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by S. R. Driver
C h a p t e r Home  | T O C  | I n d e x A PPE N DI X The Inscription of Mesha‛, commonly known as the ‘ Moabite Stone.’ The Inscription of Mesha‛ ( which has been several times referred to in the preceding pages) is of such importance as an authentic and original monument of the ninth century b. c., remarkably illustrating the Old Testament, that I have inserted here a transcription and translation of it, accompanied by a brief commentary. I have con-fined myself to the minimum of necessary explanation, and have purposely avoided entering upon a discussion of controverted readings or interpretations. The doubtful passages are, fortunately, few in number, being limited chiefly to certain letters at the extreme left of some of the lines, and to two or three Fπαξ @ hρημNνα, and do not interfere with the interpretation of the Inscription as a whole. Palaeographical details must be learnt from the monograph of Smend and Socin, referred to on p. iv, and from Clermont- Ganneau’s ‘ Examen Critique du Texte,’ in the Journ. As., Janv. 1887, pp. 72– 112 1. The deviations from the text of Smend and Socin, adopted in the first edition of the present work, were introduced partly on the authority of Clermont- Ganneau, partly on that of E. Renan in the Journal des Savans, 1887, pp. 158– 164, and of Th. Nöldeke in the Lit. Centralblatt, Jan. 8, 1887, coll. 59– 61: in the present edition, a few changes in the uncertain places have been made in consequence of the re- examination of the stone and squeeze by Nordlander ( Die Inschrift des Königs Mesa von Moab, 1896), and Lidzbarski, Ephemeris, i ( 1902), p. 1 ff. 2 Of the older literature connected with the Inscription, the most important is the monograph of Nöldeke, Die Inschrift des Königs Mesa von Moab ( Kiel, 1870), to which in parts of my explanatory notes I am indebted. It ought 1 See also the Revue Critique, 1875, No. 37, pp. 166– 174 ( by the same writer). 2 See also the transcription, with notes, in his Altsemitische Texte, Heft i ( 1907), p. 1 ff.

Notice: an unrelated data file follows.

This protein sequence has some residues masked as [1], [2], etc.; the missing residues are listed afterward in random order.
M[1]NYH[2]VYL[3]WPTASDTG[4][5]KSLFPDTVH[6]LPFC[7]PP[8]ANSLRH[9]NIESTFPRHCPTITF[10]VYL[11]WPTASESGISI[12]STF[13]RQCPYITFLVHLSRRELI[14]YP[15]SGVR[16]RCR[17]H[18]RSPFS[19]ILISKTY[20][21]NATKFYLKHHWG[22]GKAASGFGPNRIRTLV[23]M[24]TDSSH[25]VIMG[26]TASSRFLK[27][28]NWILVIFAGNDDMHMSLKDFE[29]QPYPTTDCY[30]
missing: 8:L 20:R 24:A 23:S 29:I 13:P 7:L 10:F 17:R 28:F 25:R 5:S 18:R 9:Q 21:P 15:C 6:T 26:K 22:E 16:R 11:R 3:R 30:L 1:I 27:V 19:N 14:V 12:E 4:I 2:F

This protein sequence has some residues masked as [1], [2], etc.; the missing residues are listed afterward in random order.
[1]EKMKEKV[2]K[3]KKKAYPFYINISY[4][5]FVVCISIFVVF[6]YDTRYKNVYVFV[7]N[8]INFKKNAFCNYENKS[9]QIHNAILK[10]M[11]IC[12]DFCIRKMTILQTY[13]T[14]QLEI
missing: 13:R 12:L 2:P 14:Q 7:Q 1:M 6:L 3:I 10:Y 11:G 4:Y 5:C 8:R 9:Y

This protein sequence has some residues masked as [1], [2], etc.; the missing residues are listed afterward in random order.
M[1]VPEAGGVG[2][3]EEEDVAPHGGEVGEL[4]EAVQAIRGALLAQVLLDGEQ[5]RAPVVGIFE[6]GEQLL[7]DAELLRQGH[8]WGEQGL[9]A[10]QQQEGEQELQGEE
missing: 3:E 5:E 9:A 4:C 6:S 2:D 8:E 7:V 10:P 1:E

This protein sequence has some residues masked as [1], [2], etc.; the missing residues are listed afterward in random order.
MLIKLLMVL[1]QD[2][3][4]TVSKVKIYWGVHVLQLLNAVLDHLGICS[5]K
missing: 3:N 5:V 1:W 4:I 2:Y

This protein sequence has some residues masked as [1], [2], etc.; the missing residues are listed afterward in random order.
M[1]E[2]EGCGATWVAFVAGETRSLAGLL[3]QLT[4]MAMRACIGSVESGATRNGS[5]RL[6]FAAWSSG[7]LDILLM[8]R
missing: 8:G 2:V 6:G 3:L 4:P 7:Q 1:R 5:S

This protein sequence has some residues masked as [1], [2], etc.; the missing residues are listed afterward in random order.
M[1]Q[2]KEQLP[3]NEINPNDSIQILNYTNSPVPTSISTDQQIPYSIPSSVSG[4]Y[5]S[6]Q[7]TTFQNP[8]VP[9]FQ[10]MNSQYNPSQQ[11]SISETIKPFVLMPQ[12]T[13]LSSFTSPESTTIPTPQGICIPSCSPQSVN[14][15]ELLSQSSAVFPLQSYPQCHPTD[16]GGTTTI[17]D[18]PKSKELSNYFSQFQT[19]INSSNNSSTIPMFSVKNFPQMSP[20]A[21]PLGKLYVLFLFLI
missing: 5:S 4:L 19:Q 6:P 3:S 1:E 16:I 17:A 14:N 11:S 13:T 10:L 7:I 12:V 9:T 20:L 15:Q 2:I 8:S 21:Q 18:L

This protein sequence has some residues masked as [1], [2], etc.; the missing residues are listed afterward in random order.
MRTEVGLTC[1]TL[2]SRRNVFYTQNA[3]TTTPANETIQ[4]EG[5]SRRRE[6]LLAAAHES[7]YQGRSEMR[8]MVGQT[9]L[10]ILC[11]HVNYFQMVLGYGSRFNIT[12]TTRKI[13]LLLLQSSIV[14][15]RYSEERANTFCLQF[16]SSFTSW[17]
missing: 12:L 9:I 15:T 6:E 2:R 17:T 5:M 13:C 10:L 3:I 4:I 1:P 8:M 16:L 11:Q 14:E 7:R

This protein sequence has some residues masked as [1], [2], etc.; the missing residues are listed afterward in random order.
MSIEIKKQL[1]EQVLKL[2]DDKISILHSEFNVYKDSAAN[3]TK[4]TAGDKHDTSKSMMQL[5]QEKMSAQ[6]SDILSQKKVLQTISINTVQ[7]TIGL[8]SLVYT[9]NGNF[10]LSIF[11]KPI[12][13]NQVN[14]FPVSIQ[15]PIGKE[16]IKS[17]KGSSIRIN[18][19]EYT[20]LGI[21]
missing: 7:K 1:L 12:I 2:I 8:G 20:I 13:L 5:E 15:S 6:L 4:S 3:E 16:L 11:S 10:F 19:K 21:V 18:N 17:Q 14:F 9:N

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< < C h a p t e r >> Home | T O C | I n d e x A PPE N DI X The Inscription of Mesha‛, commonly known as the ‘ Moabite Stone.’ The Inscription of Mesha‛ ( which has been several times referred to in the preceding pages) is of such importance as an authentic and original monument of the ninth century b. c., remarkably illustrating the Old Testament, that I have inserted here a transcription and translation of it, accompanied by a brief commentary. I have con-fined myself to the minimum of necessary explanation, and have purposely avoided entering upon a discussion of controverted readings or interpretations. The doubtful passages are, fortunately, few in number, being limited chiefly to certain letters at the extreme left of some of the lines, and to two or three Fπαξ @ hρημNνα, and do not interfere with the interpretation of the Inscription as a whole. Palaeographical details must be learnt from the monograph of Smend and Socin, referred to on p. iv, and from Clermont- Ganneau’s ‘ Examen Critique du Texte,’ in the Journ. As., Janv. 1887, pp. 72– 112 1. The deviations from the text of Smend and Socin, adopted in the first edition of the present work, were introduced partly on the authority of Clermont- Ganneau, partly on that of E. Renan in the Journal des Savans, 1887, pp. 158– 164, and of Th. Nöldeke in the Lit. Centralblatt, Jan. 8, 1887, coll. 59– 61: in the present edition, a few changes in the uncertain places have been made in consequence of the re- examination of the stone and squeeze by Nordlander ( Die Inschrift des Königs Mesa von Moab, 1896), and Lidzbarski, Ephemeris, i ( 1902), p. 1 ff. 2 Of the older literature connected with the Inscription, the most important is the monograph of Nöldeke, Die Inschrift des Königs Mesa von Moab ( Kiel, 1870), to which in parts of my explanatory notes I am indebted. It ought 1 See also the Revue Critique, 1875, No. 37, pp. 166– 174 ( by the same writer). 2 See also the transcription, with notes, in his Altsemitische Texte, Heft i ( 1907), p. 1 ff.
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